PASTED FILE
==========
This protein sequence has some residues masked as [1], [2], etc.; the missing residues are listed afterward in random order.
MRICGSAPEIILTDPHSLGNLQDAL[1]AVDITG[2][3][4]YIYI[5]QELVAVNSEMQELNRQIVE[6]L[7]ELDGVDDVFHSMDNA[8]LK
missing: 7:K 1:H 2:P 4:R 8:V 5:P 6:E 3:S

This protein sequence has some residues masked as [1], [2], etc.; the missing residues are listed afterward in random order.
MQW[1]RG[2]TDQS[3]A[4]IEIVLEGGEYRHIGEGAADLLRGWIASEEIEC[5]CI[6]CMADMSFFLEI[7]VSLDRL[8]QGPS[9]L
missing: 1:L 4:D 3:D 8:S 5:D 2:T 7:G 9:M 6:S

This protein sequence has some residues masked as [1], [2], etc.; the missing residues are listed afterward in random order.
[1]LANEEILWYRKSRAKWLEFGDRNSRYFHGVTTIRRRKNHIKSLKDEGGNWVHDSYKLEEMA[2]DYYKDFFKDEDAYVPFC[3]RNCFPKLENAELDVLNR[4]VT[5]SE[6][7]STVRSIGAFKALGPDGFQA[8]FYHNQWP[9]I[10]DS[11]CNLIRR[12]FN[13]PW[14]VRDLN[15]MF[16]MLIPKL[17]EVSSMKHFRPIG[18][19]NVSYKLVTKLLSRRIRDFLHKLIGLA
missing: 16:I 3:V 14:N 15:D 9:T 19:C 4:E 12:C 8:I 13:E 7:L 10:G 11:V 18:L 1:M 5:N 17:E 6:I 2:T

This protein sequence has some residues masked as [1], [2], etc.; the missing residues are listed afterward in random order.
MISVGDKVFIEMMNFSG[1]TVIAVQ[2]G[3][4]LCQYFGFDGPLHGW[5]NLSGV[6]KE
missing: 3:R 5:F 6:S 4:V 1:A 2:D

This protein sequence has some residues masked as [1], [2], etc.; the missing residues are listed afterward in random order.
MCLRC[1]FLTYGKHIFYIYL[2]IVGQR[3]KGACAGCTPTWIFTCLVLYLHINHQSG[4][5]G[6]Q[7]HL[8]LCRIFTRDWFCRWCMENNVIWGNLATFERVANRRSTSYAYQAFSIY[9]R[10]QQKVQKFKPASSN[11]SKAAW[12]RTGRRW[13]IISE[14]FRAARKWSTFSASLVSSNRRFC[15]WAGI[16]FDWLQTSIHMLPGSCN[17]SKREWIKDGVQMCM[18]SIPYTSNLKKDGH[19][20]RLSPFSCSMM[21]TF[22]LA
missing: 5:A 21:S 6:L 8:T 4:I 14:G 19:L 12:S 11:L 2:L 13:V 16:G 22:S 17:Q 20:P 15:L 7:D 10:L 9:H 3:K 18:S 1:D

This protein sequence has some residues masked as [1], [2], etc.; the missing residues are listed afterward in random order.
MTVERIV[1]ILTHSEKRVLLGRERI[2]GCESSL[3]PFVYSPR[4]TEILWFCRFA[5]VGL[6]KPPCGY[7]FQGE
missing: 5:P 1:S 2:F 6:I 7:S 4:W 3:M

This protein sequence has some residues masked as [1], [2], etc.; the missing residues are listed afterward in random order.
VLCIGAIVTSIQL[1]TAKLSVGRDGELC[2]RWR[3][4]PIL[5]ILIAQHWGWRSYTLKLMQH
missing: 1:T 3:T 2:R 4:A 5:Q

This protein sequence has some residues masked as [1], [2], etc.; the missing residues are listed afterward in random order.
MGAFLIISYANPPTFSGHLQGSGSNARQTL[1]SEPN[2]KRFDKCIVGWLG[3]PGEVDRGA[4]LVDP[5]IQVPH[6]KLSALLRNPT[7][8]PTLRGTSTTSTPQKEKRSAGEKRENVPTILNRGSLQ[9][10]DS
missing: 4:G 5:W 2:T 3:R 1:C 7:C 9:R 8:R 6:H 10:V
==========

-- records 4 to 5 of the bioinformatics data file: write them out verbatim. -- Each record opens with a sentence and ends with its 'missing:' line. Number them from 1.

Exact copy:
This protein sequence has some residues masked as [1], [2], etc.; the missing residues are listed afterward in random order.
MISVGDKVFIEMMNFSG[1]TVIAVQ[2]G[3][4]LCQYFGFDGPLHGW[5]NLSGV[6]KE
missing: 3:R 5:F 6:S 4:V 1:A 2:D

This protein sequence has some residues masked as [1], [2], etc.; the missing residues are listed afterward in random order.
MCLRC[1]FLTYGKHIFYIYL[2]IVGQR[3]KGACAGCTPTWIFTCLVLYLHINHQSG[4][5]G[6]Q[7]HL[8]LCRIFTRDWFCRWCMENNVIWGNLATFERVANRRSTSYAYQAFSIY[9]R[10]QQKVQKFKPASSN[11]SKAAW[12]RTGRRW[13]IISE[14]FRAARKWSTFSASLVSSNRRFC[15]WAGI[16]FDWLQTSIHMLPGSCN[17]SKREWIKDGVQMCM[18]SIPYTSNLKKDGH[19][20]RLSPFSCSMM[21]TF[22]LA
missing: 5:A 21:S 6:L 8:T 4:I 14:G 19:L 12:S 11:L 2:L 13:V 16:G 22:S 17:Q 20:P 15:L 7:D 10:L 9:H 3:K 18:S 1:D